The Cowboys got the safety they'd been seeking when they signed Rich Coady on Wednesday, three days after he was released by Atlanta. Keith Davis has been the starter at the safety spot alongside Roy Williams, but Coach Bill Parcells had said that he was not satisfied with the position. Davis is one of the Cowboys' top specials-teams players, and starting him at safety would mean cutting down on those duties. . . .
Jose Cortez became the Cowboys' kicker, at least temporarily, when the club released Billy Cundiff on Wednesday. But Cortez has no assurances that the job will be his entering the season, and the Cowboys plan to continue looking for kickers. . . .
Rookie defensive end Marcus Spears resumed practicing with the Cowboys on Wednesday. He had been sidelined by knee and ankle injuries suffered early in training camp, and Cowboys officials had been wary when he initially got hurt that he might be sidelined all season. They quickly reduced that prognosis to four to six weeks on the shelf and held out hope that Spears would be back by the regular season, and the rookie proved to be a quick healer and returned in 19 days. . . .
The Cowboys also released offensive tackle Jacob Rogers on Wednesday. Rogers was a second-round draft choice last year and opened training camp this summer as the favorite to be the team's starting right tackle, but disappointed club officials when he opted to have season-ending knee surgery instead of attempting to play with discomfort. Coach Bill Parcells and owner Jerry Jones decided they'd seen enough and didn't bother to place Rogers on the injured reserve list to retain his rights for next season. The Cowboys apparently worked out injury settlements with Rogers and Cundiff, who also is hurt. . . .
Parcells already has brought two of his former New York Giants defensive standouts, lineman Jim Burt and linebacker Carl Banks, to the Cowboys' camp to help teach the Dallas players the nuances of playing a three-lineman, four-linebacker scheme. Banks worked closely with rookie linebacker Demarcus Ware. The next tutor to visit the Cowboys' practice field to work with Ware could be Hall of Fame linebacker Lawrence Taylor. . . .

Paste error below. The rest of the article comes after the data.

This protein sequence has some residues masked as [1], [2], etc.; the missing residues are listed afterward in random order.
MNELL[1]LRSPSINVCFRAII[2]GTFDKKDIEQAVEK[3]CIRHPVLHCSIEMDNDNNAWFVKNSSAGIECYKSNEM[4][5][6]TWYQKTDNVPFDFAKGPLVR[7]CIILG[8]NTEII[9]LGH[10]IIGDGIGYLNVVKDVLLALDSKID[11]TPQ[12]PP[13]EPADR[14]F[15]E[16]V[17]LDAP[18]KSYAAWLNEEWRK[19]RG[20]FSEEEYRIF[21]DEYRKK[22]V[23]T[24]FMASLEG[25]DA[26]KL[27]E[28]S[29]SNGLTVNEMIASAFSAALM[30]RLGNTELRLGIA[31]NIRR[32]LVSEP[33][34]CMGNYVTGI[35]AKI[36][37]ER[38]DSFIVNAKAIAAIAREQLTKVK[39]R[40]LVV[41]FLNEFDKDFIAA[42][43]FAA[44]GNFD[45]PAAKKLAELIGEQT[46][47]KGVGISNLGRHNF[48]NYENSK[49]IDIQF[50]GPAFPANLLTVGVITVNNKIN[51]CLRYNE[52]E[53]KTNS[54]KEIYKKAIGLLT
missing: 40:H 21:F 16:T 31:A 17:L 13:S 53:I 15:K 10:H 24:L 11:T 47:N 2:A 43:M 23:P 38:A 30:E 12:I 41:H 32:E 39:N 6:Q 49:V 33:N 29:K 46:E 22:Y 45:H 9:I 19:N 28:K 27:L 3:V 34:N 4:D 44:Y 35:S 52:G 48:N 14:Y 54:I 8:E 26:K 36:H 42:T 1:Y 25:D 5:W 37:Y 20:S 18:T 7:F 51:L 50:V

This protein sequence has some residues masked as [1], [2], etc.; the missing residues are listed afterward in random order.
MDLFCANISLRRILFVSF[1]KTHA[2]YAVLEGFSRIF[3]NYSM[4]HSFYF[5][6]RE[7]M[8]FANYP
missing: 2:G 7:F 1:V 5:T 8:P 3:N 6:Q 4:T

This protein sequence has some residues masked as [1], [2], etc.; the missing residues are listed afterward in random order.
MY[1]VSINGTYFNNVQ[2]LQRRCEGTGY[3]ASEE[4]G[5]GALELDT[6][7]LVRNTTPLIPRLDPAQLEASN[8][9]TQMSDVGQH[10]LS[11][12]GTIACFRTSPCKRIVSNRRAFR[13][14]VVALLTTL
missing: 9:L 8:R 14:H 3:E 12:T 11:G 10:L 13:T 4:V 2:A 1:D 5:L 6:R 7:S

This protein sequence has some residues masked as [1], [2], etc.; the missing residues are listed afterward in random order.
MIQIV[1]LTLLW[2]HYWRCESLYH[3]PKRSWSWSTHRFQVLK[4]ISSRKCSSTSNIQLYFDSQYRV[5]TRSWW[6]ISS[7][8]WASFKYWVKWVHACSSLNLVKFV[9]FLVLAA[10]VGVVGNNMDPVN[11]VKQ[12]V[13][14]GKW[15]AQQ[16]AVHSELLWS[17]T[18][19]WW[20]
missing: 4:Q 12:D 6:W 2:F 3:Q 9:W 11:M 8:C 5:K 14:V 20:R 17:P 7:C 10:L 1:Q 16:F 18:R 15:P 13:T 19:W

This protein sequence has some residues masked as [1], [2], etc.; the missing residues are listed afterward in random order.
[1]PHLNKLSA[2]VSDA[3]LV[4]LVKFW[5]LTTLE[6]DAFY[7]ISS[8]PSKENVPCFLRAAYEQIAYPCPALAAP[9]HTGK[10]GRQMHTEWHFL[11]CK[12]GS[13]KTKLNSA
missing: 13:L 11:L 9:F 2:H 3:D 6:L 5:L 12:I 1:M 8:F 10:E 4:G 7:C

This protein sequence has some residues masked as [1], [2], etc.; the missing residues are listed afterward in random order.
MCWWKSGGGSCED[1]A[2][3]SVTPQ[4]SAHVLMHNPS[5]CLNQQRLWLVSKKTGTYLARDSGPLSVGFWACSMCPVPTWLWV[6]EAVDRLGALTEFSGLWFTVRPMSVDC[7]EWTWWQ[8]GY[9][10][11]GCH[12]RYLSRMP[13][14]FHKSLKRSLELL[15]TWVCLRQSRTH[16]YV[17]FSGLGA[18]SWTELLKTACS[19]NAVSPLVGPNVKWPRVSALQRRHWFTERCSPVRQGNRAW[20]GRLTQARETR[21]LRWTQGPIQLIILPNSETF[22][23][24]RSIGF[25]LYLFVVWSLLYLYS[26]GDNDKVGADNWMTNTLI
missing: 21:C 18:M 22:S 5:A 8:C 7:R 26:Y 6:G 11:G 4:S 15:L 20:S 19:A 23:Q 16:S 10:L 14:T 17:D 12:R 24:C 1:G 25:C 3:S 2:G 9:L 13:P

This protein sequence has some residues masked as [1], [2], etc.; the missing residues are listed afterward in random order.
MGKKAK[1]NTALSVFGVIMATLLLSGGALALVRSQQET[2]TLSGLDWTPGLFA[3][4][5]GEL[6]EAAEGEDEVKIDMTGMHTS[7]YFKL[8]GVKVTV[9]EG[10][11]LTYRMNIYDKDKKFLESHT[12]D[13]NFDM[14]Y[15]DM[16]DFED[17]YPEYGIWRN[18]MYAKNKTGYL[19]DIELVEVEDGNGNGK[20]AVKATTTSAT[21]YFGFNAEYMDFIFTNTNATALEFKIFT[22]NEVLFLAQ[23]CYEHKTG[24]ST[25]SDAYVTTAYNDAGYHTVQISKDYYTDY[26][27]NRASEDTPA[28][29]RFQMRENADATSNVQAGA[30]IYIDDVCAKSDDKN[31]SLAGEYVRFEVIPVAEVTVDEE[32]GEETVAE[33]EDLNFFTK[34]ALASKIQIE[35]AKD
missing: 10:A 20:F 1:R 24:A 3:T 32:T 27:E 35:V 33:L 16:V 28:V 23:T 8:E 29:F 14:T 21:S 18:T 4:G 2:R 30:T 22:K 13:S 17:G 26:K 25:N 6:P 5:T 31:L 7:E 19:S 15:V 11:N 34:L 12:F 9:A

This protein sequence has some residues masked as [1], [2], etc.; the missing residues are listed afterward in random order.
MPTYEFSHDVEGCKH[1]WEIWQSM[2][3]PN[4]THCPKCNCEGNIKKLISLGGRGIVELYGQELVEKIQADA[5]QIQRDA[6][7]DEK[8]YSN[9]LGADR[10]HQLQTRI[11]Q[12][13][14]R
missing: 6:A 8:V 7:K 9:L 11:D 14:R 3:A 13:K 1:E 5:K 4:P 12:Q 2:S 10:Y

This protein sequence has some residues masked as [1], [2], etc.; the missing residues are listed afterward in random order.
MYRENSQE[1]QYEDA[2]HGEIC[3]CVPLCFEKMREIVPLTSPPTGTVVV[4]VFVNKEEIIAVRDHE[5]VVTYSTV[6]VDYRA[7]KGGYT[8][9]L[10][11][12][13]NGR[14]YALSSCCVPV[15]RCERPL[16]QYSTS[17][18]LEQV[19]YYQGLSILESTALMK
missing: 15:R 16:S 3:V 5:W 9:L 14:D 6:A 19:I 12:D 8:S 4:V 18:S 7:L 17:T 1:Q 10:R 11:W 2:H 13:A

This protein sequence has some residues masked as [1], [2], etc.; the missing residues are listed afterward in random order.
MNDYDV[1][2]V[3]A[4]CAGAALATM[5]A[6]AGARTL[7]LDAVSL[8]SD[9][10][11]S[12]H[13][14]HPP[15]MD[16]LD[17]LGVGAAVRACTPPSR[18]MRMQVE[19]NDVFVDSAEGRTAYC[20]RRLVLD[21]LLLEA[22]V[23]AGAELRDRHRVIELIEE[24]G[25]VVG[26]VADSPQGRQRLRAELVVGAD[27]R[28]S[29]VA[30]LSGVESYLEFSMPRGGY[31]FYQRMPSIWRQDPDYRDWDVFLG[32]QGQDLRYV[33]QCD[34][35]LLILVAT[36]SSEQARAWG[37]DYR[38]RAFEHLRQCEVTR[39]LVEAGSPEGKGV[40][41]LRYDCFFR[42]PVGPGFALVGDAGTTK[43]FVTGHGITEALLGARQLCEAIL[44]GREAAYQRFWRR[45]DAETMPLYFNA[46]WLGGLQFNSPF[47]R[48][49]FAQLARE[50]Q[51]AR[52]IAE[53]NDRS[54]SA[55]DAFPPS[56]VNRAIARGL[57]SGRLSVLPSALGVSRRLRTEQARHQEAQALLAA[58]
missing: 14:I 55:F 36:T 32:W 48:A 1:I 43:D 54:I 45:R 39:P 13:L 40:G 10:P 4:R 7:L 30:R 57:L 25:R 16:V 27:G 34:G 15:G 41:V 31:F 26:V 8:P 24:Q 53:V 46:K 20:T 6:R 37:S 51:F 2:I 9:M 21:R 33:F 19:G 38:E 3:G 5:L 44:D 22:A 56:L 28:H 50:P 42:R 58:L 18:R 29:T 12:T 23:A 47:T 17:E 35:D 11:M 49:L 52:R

Green Bay Packers wide receiver Robert Ferguson missed two days of practices this week because of heart palpitations but was cleared by doctors to play in Friday's preseason game against the New England Patriots. . . .
Cornerback Champ Bailey has missed Denver's first two preseason games because of an ailing left hamstring, and the Broncos don't plan to play him in either of the remaining two exhibition contests. Bailey has played through various injuries while never missing a regular-season game in his six-year NFL career. . . .
NFL career receiving leader Jerry Rice missed the Broncos' practices the past three days because of a personal matter but is scheduled to return today. . . .
Rookie Ryan Moats becomes Philadelphia's No. 2 tailback behind Brian Westbrook, at least for now, with Correll Buckhalter on the shelf again because of a season-ending knee injury. The Eagles signed veteran Dorsey Levens last season after Buckhalter suffered a torn patellar tendon in his right knee during the preseason -- the same injury, to the same knee, that he suffered again earlier this month -- but they like Moats, a third-round draft pick out of Louisiana Tech, enough that they might stand pat this time around. Reno Mahe is third on the depth chart, and former University of Maryland standout Bruce Perry is fourth.
It is the third time in four years that Buckhalter will miss the entire season because of a knee injury. He underwent surgery Tuesday in Birmingham.
The Eagles also signed Levens after Buckhalter got hurt in 2002, and Levens would give Coach Andy Reid a heftier runner for short-yardage situations if the team summons him again. Levens, 35, would be the oldest running back in the league if he plays this season, but he averaged 4.4 yards per carry and rushed for four touchdowns for the Eagles last season.
There have been rumblings for weeks that the Eagles might try to trade a package of defensive players to the Packers for Ferguson and reserve tailback Najeh Davenport.